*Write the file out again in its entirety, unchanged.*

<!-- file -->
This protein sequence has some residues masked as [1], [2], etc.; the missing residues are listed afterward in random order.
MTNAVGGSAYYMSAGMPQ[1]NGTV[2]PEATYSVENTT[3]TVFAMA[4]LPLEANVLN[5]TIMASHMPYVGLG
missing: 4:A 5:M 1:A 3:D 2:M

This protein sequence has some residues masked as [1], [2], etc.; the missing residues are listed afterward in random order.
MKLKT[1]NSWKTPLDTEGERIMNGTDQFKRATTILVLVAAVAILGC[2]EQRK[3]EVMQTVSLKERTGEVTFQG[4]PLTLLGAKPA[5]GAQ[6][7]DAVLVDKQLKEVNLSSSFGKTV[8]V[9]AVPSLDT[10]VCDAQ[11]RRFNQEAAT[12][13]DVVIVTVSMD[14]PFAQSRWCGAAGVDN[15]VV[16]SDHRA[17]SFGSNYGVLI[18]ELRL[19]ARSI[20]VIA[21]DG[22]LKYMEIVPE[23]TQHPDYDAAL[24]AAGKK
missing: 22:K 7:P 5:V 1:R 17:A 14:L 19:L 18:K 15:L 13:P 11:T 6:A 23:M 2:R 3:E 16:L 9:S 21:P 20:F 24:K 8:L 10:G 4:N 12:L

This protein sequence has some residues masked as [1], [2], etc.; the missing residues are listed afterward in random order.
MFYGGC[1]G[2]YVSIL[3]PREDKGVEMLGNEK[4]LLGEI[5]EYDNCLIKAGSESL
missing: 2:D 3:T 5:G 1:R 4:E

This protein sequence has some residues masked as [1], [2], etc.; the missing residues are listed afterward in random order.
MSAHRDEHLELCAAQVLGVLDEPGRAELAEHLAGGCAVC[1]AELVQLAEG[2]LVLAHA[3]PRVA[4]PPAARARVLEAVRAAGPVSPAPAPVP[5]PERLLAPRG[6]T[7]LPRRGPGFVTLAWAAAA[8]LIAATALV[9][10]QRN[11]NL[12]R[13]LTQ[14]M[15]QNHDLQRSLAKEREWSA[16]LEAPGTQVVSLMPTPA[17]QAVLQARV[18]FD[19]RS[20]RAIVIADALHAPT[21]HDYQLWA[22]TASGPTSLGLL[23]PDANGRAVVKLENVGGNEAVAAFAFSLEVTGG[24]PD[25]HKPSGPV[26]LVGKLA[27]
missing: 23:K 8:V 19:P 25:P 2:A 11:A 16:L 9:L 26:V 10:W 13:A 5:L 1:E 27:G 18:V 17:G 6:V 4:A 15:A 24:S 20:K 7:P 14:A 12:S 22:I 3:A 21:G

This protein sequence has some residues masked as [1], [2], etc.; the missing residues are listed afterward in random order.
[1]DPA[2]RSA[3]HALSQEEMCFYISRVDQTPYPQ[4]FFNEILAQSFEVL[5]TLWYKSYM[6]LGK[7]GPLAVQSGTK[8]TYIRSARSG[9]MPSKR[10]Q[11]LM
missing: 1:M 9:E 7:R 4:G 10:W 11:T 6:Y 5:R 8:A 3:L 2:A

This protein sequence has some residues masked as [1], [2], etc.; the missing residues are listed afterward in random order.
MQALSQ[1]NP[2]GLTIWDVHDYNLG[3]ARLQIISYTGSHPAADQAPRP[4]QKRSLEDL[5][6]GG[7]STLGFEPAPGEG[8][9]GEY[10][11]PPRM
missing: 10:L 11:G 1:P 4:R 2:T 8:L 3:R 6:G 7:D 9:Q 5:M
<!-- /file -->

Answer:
This protein sequence has some residues masked as [1], [2], etc.; the missing residues are listed afterward in random order.
MTNAVGGSAYYMSAGMPQ[1]NGTV[2]PEATYSVENTT[3]TVFAMA[4]LPLEANVLN[5]TIMASHMPYVGLG
missing: 4:A 5:M 1:A 3:D 2:M

This protein sequence has some residues masked as [1], [2], etc.; the missing residues are listed afterward in random order.
MKLKT[1]NSWKTPLDTEGERIMNGTDQFKRATTILVLVAAVAILGC[2]EQRK[3]EVMQTVSLKERTGEVTFQG[4]PLTLLGAKPA[5]GAQ[6][7]DAVLVDKQLKEVNLSSSFGKTV[8]V[9]AVPSLDT[10]VCDAQ[11]RRFNQEAAT[12][13]DVVIVTVSMD[14]PFAQSRWCGAAGVDN[15]VV[16]SDHRA[17]SFGSNYGVLI[18]ELRL[19]ARSI[20]VIA[21]DG[22]LKYMEIVPE[23]TQHPDYDAAL[24]AAGKK
missing: 22:K 7:P 5:V 1:R 17:A 14:L 19:L 18:K 15:L 13:P 11:T 6:A 23:M 2:R 3:E 16:L 9:S 21:P 20:F 24:K 8:L 10:G 4:N 12:L

This protein sequence has some residues masked as [1], [2], etc.; the missing residues are listed afterward in random order.
MFYGGC[1]G[2]YVSIL[3]PREDKGVEMLGNEK[4]LLGEI[5]EYDNCLIKAGSESL
missing: 2:D 3:T 5:G 1:R 4:E

This protein sequence has some residues masked as [1], [2], etc.; the missing residues are listed afterward in random order.
MSAHRDEHLELCAAQVLGVLDEPGRAELAEHLAGGCAVC[1]AELVQLAEG[2]LVLAHA[3]PRVA[4]PPAARARVLEAVRAAGPVSPAPAPVP[5]PERLLAPRG[6]T[7]LPRRGPGFVTLAWAAAA[8]LIAATALV[9][10]QRN[11]NL[12]R[13]LTQ[14]M[15]QNHDLQRSLAKEREWSA[16]LEAPGTQVVSLMPTPA[17]QAVLQARV[18]FD[19]RS[20]RAIVIADALHAPT[21]HDYQLWA[22]TASGPTSLGLL[23]PDANGRAVVKLENVGGNEAVAAFAFSLEVTGG[24]PD[25]HKPSGPV[26]LVGKLA[27]
missing: 23:K 8:V 19:P 25:P 2:A 11:A 16:L 9:L 26:V 10:W 13:A 5:L 1:E 27:G 18:V 17:G 6:V 4:A 15:A 24:S 20:K 7:P 14:A 12:S 22:I 3:A 21:G

This protein sequence has some residues masked as [1], [2], etc.; the missing residues are listed afterward in random order.
[1]DPA[2]RSA[3]HALSQEEMCFYISRVDQTPYPQ[4]FFNEILAQSFEVL[5]TLWYKSYM[6]LGK[7]GPLAVQSGTK[8]TYIRSARSG[9]MPSKR[10]Q[11]LM
missing: 1:M 9:E 7:R 4:G 10:W 11:T 6:Y 5:R 8:A 3:L 2:A

This protein sequence has some residues masked as [1], [2], etc.; the missing residues are listed afterward in random order.
MQALSQ[1]NP[2]GLTIWDVHDYNLG[3]ARLQIISYTGSHPAADQAPRP[4]QKRSLEDL[5][6]GG[7]STLGFEPAPGEG[8][9]GEY[10][11]PPRM
missing: 10:L 11:G 1:P 4:R 2:T 8:L 3:R 6:G 7:D 9:Q 5:M